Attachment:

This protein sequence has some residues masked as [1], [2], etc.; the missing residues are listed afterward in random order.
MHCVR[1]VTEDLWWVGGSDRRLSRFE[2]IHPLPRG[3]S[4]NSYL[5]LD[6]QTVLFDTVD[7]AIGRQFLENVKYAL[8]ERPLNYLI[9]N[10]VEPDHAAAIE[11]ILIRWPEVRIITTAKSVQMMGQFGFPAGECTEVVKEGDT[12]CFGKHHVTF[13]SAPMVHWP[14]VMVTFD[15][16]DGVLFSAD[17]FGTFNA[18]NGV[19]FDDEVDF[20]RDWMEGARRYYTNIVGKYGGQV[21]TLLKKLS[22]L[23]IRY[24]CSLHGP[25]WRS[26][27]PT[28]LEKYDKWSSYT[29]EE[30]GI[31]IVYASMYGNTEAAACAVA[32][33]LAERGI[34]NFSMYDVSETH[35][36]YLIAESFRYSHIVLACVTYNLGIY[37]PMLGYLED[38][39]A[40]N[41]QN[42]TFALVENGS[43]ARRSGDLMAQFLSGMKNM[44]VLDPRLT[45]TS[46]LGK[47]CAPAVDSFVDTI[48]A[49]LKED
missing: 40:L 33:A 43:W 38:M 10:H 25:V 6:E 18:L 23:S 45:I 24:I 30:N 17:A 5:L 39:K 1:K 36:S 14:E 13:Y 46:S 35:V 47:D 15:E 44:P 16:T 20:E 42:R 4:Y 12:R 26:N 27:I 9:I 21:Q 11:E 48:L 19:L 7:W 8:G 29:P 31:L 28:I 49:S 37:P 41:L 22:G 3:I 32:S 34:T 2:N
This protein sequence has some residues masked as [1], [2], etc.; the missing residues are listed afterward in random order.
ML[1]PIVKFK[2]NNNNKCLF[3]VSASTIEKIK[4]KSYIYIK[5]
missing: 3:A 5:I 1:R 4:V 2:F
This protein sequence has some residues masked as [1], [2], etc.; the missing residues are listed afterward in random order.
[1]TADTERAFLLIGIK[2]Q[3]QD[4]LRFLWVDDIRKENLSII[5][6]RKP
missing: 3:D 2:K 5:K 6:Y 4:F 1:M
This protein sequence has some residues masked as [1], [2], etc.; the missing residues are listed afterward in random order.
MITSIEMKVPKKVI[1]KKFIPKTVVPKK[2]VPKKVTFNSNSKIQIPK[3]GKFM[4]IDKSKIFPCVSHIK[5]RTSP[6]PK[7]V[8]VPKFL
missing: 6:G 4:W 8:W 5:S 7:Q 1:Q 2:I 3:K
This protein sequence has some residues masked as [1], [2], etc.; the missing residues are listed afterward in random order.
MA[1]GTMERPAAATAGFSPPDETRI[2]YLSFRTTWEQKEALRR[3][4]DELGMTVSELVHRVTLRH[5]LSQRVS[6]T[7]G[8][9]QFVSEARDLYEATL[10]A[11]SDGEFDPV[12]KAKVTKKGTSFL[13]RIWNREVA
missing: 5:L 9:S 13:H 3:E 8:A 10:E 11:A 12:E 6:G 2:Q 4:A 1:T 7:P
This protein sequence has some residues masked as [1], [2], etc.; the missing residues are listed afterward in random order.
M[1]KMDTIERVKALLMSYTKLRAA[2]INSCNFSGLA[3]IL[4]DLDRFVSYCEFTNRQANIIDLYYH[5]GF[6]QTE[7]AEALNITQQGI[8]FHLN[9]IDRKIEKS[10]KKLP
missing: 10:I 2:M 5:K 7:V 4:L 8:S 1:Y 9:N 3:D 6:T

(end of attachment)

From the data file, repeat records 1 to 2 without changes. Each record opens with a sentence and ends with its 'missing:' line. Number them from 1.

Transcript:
This protein sequence has some residues masked as [1], [2], etc.; the missing residues are listed afterward in random order.
MHCVR[1]VTEDLWWVGGSDRRLSRFE[2]IHPLPRG[3]S[4]NSYL[5]LD[6]QTVLFDTVD[7]AIGRQFLENVKYAL[8]ERPLNYLI[9]N[10]VEPDHAAAIE[11]ILIRWPEVRIITTAKSVQMMGQFGFPAGECTEVVKEGDT[12]CFGKHHVTF[13]SAPMVHWP[14]VMVTFD[15][16]DGVLFSAD[17]FGTFNA[18]NGV[19]FDDEVDF[20]RDWMEGARRYYTNIVGKYGGQV[21]TLLKKLS[22]L[23]IRY[24]CSLHGP[25]WRS[26][27]PT[28]LEKYDKWSSYT[29]EE[30]GI[31]IVYASMYGNTEAAACAVA[32][33]LAERGI[34]NFSMYDVSETH[35][36]YLIAESFRYSHIVLACVTYNLGIY[37]PMLGYLED[38][39]A[40]N[41]QN[42]TFALVENGS[43]ARRSGDLMAQFLSGMKNM[44]VLDPRLT[45]TS[46]LGK[47]CAPAVDSFVDTI[48]A[49]LKED
missing: 40:L 33:A 43:W 38:M 10:H 25:V 6:E 18:L 23:S 45:I 24:I 30:N 17:A 5:L 39:K 1:K 36:S 14:E 13:Y 46:S 35:V 47:D 15:E 44:P 16:T 20:E 42:R 4:Y 12:R 26:N 27:I 9:I 21:Q 11:E 48:L 19:L 7:W 8:G 29:P 31:L 28:I 49:S 37:P 41:L 22:G 3:I 32:S 34:T 2:N
This protein sequence has some residues masked as [1], [2], etc.; the missing residues are listed afterward in random order.
ML[1]PIVKFK[2]NNNNKCLF[3]VSASTIEKIK[4]KSYIYIK[5]
missing: 3:A 5:I 1:R 4:V 2:F